The Federal Reserve will aim to put a July interest rate hike on the table at the close of its two-day meeting on Wednesday afternoon, JPMorgan Asset Management strategist Phil Camporeale said.
Investors currently put the chances of an interest rate hike in July at 21 percent, according to the CME's FedWatch tool, which measures 30-day Fed Fund futures prices. Expectations for a summer rate hike plummeted earlier this month after the Labor Department reported disappointing job growth for May.
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The Fed is not expected to announce a second rate hike in the current tightening cycle on Wednesday. It began raising rates from nearly zero in December.
Despite hawkish statements in minutes from the Fed's April meeting, the odds of a June rate hike never reached 50 percent based on Fed Fund futures trading, Camporeale said. But the July possibility did cross that threshold, and the Fed may try to increase expectations for an increase next month once again, he added.
"You can create a narrative where, even though July is only 16 percent priced in right now, they can get it back to 50, 55 percent based on a Brexit remain vote and based on the further data on claims and on the jobs data that comes out the first week of July, signaling that that June number was more noise than a signal," he told CNBC's "Squawk on the Street."
July is still a live meeting, but a lot needs to go right for policymakers to pull the trigger, Bessemer Trust Strategist Joseph Tanious said earlier Wednesday.
In Tanious' view, for markets to expect a July rate hike, Britons must vote next week to remain in the European Union, June's employment report must improve on May's dismal numbers, and China needs to remain stable.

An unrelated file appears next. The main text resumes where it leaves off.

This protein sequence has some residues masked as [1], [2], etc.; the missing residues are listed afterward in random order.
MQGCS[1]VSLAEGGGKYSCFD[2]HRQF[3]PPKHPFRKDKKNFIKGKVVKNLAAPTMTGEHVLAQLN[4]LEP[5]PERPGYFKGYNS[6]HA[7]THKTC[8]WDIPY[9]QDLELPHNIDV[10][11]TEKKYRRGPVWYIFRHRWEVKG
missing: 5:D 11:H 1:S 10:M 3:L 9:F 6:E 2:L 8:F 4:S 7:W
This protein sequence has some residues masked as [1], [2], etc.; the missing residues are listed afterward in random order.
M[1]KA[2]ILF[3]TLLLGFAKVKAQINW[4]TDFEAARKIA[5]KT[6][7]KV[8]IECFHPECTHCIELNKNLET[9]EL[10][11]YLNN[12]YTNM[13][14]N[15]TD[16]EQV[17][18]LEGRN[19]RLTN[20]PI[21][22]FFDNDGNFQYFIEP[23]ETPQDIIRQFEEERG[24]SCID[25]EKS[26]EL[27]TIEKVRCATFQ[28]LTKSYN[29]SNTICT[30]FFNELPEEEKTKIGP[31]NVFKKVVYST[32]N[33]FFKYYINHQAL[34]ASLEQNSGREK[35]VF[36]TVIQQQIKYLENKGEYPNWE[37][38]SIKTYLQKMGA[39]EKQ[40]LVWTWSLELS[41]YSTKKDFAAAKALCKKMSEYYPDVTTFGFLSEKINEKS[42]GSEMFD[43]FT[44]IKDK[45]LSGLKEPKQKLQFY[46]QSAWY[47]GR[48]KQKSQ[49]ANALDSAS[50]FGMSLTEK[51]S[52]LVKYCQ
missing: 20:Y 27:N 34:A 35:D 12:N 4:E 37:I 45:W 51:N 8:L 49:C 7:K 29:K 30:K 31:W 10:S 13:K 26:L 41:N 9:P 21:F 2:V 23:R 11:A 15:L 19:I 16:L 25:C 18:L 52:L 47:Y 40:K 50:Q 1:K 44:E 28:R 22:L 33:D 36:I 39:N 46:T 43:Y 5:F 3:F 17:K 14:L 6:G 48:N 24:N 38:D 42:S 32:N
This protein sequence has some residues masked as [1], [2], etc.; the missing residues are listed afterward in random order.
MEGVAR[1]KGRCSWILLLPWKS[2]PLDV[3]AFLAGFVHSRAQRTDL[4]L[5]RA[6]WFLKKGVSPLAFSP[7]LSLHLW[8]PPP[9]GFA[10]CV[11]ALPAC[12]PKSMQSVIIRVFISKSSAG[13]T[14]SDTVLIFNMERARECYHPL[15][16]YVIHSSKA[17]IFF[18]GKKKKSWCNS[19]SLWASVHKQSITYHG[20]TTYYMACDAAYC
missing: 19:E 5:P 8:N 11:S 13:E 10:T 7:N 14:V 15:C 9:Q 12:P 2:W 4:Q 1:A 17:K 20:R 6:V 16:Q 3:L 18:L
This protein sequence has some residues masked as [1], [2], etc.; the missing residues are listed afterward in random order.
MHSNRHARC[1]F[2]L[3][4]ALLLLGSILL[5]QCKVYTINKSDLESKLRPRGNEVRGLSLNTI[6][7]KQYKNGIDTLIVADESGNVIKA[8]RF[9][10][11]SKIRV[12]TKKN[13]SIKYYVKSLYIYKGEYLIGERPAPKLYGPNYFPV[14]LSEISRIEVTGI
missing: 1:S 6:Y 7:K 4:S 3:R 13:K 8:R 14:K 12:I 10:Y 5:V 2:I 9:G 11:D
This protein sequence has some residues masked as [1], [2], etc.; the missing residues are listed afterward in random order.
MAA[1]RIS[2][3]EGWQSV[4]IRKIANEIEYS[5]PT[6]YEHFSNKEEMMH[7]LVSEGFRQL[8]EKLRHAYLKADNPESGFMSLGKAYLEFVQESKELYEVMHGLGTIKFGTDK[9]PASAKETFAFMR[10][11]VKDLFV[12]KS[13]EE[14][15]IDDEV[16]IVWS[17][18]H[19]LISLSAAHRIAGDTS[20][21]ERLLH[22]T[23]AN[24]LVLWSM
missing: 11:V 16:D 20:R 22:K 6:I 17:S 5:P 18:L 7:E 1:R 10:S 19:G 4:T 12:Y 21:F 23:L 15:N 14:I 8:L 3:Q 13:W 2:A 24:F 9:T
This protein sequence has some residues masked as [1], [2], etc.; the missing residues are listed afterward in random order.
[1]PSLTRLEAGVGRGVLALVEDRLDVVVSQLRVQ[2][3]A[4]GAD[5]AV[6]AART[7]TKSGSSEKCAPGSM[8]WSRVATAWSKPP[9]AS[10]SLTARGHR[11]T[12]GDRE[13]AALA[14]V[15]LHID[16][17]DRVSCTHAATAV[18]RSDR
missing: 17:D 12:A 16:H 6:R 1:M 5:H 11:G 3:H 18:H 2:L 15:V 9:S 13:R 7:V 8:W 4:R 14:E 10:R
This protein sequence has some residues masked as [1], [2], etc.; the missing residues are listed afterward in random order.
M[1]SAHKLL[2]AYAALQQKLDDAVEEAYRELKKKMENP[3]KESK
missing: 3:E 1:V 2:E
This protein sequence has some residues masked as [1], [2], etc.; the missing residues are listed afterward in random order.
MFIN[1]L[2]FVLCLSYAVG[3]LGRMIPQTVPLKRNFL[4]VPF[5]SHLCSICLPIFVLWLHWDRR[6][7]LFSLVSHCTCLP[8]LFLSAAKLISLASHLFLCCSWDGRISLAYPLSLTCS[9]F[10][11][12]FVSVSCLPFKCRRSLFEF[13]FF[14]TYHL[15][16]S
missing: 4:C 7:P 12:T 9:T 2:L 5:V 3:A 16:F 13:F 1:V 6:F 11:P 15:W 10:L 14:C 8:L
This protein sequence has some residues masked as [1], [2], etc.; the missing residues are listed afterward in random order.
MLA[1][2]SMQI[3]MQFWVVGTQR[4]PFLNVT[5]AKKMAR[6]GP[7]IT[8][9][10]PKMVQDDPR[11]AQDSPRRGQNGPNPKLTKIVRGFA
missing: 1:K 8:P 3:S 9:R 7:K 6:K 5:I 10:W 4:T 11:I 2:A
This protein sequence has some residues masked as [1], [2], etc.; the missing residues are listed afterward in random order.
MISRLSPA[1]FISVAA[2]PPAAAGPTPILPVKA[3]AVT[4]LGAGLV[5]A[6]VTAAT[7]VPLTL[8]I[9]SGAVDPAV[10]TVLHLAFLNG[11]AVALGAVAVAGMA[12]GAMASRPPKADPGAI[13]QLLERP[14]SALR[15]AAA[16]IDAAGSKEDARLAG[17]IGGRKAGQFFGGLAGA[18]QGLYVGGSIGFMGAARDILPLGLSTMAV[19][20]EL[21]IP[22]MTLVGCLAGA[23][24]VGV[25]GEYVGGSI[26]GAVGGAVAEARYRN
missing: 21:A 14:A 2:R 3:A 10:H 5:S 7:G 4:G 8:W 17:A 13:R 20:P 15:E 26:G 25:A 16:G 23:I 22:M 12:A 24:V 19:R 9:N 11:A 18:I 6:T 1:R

"The Fed gains absolutely nothing by coming out and shocking the markets," Tanious said in an interview on CNBC's "Squawk Box."
A surprise rate hike would impact the markets negatively by injecting volatility and anxiety, he added. If the Fed were to raise interest by a quarter percent, the impact on the real economy however would be "close to nothing," Tanious said.
Still, market considerations may sway the Fed, he said.
"I think one can argue in today's environment the Fed's had a third mandate, which is market expectations and providing market stability," he said.
The Fed is mandated by Congress only to promote maximum employment and stable prices, but some believe the stock market is factoring into the Fed's decision-making these days.
Jim Caron, senior fixed income portfolio manager at Morgan Stanley, said Wednesday the real question is how the Fed feels about the market putting the odds of a December rate hike at roughly 50 percent. On Wednesday, the CME FedWatch tool indicated a 58 percent chance.
That expectation puts pressure on the Fed policymakers, who have indicated they expect to raise rates twice this year and have fewer opportunities to do so as the year progresses.
Caron told "Squawk Box" he believes the Fed on Wednesday will reiterate it expects to raise rates twice this year, but revise down its pace of rate hikes for 2017 and 2018 to perhaps three increases per year.